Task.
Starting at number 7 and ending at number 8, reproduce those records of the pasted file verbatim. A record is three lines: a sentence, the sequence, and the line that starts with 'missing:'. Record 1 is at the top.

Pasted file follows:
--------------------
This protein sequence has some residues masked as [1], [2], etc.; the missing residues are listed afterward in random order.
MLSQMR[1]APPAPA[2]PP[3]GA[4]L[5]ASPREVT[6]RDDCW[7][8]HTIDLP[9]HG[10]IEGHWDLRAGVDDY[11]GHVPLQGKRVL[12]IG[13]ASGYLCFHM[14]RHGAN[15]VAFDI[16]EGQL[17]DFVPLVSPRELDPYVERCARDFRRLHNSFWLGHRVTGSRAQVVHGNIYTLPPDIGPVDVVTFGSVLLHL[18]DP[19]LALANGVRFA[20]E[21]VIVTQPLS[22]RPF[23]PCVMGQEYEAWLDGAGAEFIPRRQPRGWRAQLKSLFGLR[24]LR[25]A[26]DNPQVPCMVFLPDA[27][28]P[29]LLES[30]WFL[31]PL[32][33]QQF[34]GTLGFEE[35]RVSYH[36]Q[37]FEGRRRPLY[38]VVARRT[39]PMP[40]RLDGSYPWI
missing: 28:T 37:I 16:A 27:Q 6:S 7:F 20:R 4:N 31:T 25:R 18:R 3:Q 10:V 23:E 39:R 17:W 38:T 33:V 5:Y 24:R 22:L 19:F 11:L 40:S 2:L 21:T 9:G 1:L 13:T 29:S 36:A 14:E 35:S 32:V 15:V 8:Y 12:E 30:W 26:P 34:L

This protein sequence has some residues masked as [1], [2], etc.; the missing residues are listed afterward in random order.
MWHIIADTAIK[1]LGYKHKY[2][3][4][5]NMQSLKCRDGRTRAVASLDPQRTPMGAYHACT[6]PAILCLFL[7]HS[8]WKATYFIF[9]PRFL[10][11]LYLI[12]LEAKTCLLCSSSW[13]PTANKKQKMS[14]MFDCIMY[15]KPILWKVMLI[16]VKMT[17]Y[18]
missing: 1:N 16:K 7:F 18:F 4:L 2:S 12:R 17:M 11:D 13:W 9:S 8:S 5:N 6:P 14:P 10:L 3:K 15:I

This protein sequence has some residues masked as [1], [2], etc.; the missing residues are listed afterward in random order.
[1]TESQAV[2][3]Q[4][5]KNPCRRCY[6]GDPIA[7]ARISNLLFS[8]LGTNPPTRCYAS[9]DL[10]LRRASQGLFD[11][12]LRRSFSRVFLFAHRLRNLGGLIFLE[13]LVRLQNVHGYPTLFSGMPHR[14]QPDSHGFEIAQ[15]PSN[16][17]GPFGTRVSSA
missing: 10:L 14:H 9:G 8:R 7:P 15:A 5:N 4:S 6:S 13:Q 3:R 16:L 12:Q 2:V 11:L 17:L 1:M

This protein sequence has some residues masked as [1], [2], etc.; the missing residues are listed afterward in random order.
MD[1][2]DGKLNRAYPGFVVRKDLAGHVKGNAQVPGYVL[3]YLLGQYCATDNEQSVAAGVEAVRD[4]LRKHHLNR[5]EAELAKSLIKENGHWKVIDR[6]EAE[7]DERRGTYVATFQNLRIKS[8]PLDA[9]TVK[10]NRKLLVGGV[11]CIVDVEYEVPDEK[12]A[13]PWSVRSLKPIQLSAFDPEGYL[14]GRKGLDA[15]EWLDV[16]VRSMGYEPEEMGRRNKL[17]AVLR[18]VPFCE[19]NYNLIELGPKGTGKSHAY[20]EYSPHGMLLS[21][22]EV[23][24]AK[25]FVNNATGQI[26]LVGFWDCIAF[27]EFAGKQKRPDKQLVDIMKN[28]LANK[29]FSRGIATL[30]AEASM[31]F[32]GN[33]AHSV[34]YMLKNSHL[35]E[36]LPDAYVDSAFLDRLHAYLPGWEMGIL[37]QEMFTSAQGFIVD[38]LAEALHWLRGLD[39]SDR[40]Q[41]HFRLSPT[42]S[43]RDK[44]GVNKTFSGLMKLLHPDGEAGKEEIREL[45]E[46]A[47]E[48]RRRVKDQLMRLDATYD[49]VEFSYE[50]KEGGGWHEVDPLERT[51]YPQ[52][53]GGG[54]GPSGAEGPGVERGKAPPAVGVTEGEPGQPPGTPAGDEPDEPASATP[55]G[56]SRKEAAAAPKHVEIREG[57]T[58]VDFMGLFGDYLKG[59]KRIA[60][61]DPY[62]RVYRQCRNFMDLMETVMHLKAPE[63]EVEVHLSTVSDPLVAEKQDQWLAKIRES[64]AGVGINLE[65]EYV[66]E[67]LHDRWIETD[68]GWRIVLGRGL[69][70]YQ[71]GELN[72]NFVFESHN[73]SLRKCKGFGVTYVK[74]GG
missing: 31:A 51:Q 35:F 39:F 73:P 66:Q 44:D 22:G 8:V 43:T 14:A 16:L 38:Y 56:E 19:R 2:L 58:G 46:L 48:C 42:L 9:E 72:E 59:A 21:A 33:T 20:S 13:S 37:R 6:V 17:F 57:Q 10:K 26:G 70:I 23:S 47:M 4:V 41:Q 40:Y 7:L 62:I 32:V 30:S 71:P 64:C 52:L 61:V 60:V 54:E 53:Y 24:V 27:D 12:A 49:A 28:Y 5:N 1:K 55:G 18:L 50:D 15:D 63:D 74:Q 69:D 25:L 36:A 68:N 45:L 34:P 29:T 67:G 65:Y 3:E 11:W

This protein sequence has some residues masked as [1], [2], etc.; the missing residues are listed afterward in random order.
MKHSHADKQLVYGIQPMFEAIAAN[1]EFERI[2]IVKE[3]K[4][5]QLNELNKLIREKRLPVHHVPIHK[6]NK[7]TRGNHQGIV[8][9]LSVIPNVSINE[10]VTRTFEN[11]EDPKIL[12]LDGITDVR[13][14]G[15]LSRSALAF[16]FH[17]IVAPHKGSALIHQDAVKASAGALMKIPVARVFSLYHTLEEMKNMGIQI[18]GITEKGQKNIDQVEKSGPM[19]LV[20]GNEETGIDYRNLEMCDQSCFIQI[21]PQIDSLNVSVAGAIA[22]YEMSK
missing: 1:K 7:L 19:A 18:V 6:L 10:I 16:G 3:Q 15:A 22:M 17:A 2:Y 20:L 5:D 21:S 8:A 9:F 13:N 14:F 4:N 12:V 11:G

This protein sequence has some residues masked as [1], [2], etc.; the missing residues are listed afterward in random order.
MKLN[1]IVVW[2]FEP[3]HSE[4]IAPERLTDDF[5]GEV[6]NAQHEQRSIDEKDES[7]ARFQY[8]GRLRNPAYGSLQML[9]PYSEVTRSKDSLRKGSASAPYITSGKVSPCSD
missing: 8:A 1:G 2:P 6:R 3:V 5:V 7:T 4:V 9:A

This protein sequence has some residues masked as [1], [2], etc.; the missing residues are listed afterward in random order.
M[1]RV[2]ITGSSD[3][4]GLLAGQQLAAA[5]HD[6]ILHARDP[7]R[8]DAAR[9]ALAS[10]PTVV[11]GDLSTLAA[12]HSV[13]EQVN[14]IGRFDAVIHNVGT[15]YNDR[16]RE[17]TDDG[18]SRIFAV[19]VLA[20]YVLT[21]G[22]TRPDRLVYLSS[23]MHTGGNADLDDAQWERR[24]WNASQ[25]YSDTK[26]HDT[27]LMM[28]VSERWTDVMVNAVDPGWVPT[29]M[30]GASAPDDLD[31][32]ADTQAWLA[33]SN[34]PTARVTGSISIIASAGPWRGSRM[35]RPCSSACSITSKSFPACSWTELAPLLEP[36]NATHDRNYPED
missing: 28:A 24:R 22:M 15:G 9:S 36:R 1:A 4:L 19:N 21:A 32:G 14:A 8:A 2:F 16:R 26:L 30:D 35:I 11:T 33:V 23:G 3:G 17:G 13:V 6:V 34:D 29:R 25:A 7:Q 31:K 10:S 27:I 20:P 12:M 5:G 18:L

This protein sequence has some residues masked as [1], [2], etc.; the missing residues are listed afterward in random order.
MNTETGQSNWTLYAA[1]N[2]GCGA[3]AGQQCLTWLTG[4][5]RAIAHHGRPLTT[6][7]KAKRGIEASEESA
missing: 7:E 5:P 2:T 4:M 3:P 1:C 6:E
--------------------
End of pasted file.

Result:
This protein sequence has some residues masked as [1], [2], etc.; the missing residues are listed afterward in random order.
M[1]RV[2]ITGSSD[3][4]GLLAGQQLAAA[5]HD[6]ILHARDP[7]R[8]DAAR[9]ALAS[10]PTVV[11]GDLSTLAA[12]HSV[13]EQVN[14]IGRFDAVIHNVGT[15]YNDR[16]RE[17]TDDG[18]SRIFAV[19]VLA[20]YVLT[21]G[22]TRPDRLVYLSS[23]MHTGGNADLDDAQWERR[24]WNASQ[25]YSDTK[26]HDT[27]LMM[28]VSERWTDVMVNAVDPGWVPT[29]M[30]GASAPDDLD[31][32]ADTQAWLA[33]SN[34]PTARVTGSISIIASAGPWRGSRM[35]RPCSSACSITSKSFPACSWTELAPLLEP[36]NATHDRNYPED
missing: 28:A 24:R 22:M 15:G 9:S 36:R 1:A 4:L 19:N 21:A 32:G 14:A 8:A 2:F 16:R 26:L 30:D 35:I 11:T 33:V 23:G 3:G 17:G 13:V 6:V 34:D 29:R 25:A 7:Q 31:K 10:S 27:I 20:P 12:M 5:G 18:L

This protein sequence has some residues masked as [1], [2], etc.; the missing residues are listed afterward in random order.
MNTETGQSNWTLYAA[1]N[2]GCGA[3]AGQQCLTWLTG[4][5]RAIAHHGRPLTT[6][7]KAKRGIEASEESA
missing: 7:E 5:P 2:T 4:M 3:P 1:C 6:E